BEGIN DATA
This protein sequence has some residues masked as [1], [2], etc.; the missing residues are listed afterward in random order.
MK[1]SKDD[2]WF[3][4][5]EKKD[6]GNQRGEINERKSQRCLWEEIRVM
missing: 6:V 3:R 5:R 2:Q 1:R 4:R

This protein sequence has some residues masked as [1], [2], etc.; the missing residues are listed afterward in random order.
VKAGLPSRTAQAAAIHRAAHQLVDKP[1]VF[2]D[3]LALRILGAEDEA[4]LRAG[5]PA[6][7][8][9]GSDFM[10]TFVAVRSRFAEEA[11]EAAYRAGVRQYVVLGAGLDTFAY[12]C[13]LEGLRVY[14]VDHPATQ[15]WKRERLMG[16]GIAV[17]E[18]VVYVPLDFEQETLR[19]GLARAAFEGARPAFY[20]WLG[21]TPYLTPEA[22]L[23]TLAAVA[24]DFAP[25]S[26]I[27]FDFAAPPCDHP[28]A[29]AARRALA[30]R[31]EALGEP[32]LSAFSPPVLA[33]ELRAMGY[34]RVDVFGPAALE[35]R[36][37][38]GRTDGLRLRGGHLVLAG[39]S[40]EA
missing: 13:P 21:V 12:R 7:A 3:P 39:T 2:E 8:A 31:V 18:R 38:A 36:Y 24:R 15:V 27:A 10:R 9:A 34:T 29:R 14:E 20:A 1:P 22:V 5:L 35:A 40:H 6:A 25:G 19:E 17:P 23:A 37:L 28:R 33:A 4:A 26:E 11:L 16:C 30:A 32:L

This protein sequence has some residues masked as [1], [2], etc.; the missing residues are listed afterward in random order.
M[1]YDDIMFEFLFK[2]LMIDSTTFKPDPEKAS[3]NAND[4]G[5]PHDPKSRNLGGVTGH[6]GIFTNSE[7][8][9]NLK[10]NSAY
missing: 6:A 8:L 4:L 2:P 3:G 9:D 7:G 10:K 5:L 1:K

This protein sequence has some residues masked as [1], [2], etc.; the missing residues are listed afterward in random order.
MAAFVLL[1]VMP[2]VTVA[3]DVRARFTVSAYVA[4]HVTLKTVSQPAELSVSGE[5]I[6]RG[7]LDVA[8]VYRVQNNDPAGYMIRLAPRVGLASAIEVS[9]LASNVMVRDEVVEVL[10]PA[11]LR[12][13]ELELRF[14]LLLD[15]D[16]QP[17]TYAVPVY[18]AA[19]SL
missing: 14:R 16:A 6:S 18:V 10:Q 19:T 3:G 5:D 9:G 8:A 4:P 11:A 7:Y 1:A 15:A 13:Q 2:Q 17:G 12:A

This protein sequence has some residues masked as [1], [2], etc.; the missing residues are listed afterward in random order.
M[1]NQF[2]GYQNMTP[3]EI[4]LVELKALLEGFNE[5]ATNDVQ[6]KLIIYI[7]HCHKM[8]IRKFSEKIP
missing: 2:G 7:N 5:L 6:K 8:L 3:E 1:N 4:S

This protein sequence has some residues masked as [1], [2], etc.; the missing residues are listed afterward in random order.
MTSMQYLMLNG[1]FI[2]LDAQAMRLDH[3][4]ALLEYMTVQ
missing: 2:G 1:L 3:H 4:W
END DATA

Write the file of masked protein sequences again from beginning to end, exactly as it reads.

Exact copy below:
This protein sequence has some residues masked as [1], [2], etc.; the missing residues are listed afterward in random order.
MK[1]SKDD[2]WF[3][4][5]EKKD[6]GNQRGEINERKSQRCLWEEIRVM
missing: 6:V 3:R 5:R 2:Q 1:R 4:R

This protein sequence has some residues masked as [1], [2], etc.; the missing residues are listed afterward in random order.
VKAGLPSRTAQAAAIHRAAHQLVDKP[1]VF[2]D[3]LALRILGAEDEA[4]LRAG[5]PA[6][7][8][9]GSDFM[10]TFVAVRSRFAEEA[11]EAAYRAGVRQYVVLGAGLDTFAY[12]C[13]LEGLRVY[14]VDHPATQ[15]WKRERLMG[16]GIAV[17]E[18]VVYVPLDFEQETLR[19]GLARAAFEGARPAFY[20]WLG[21]TPYLTPEA[22]L[23]TLAAVA[24]DFAP[25]S[26]I[27]FDFAAPPCDHP[28]A[29]AARRALA[30]R[31]EALGEP[32]LSAFSPPVLA[33]ELRAMGY[34]RVDVFGPAALE[35]R[36][37][38]GRTDGLRLRGGHLVLAG[39]S[40]EA
missing: 13:P 21:V 12:R 7:A 3:P 39:T 2:E 8:A 31:V 18:R 38:A 36:Y 24:R 15:V 27:A 10:R 9:A 34:T 29:R 14:E 20:A 1:P 22:V 5:L 35:A 40:H 6:A 25:G 19:E 17:P 23:A 37:L 28:R 33:A 4:A 26:E 11:L 16:C 30:A 32:L

This protein sequence has some residues masked as [1], [2], etc.; the missing residues are listed afterward in random order.
M[1]YDDIMFEFLFK[2]LMIDSTTFKPDPEKAS[3]NAND[4]G[5]PHDPKSRNLGGVTGH[6]GIFTNSE[7][8][9]NLK[10]NSAY
missing: 6:A 8:L 4:L 2:P 3:G 9:D 7:G 10:K 5:L 1:K

This protein sequence has some residues masked as [1], [2], etc.; the missing residues are listed afterward in random order.
MAAFVLL[1]VMP[2]VTVA[3]DVRARFTVSAYVA[4]HVTLKTVSQPAELSVSGE[5]I[6]RG[7]LDVA[8]VYRVQNNDPAGYMIRLAPRVGLASAIEVS[9]LASNVMVRDEVVEVL[10]PA[11]LR[12][13]ELELRF[14]LLLD[15]D[16]QP[17]TYAVPVY[18]AA[19]SL
missing: 14:R 16:A 6:S 18:V 10:Q 19:T 3:G 5:D 9:G 8:A 4:P 11:A 7:Y 1:A 15:A 13:Q 2:Q 17:G 12:A

This protein sequence has some residues masked as [1], [2], etc.; the missing residues are listed afterward in random order.
M[1]NQF[2]GYQNMTP[3]EI[4]LVELKALLEGFNE[5]ATNDVQ[6]KLIIYI[7]HCHKM[8]IRKFSEKIP
missing: 2:G 7:N 5:L 6:K 8:L 3:E 1:N 4:S

This protein sequence has some residues masked as [1], [2], etc.; the missing residues are listed afterward in random order.
MTSMQYLMLNG[1]FI[2]LDAQAMRLDH[3][4]ALLEYMTVQ
missing: 2:G 1:L 3:H 4:W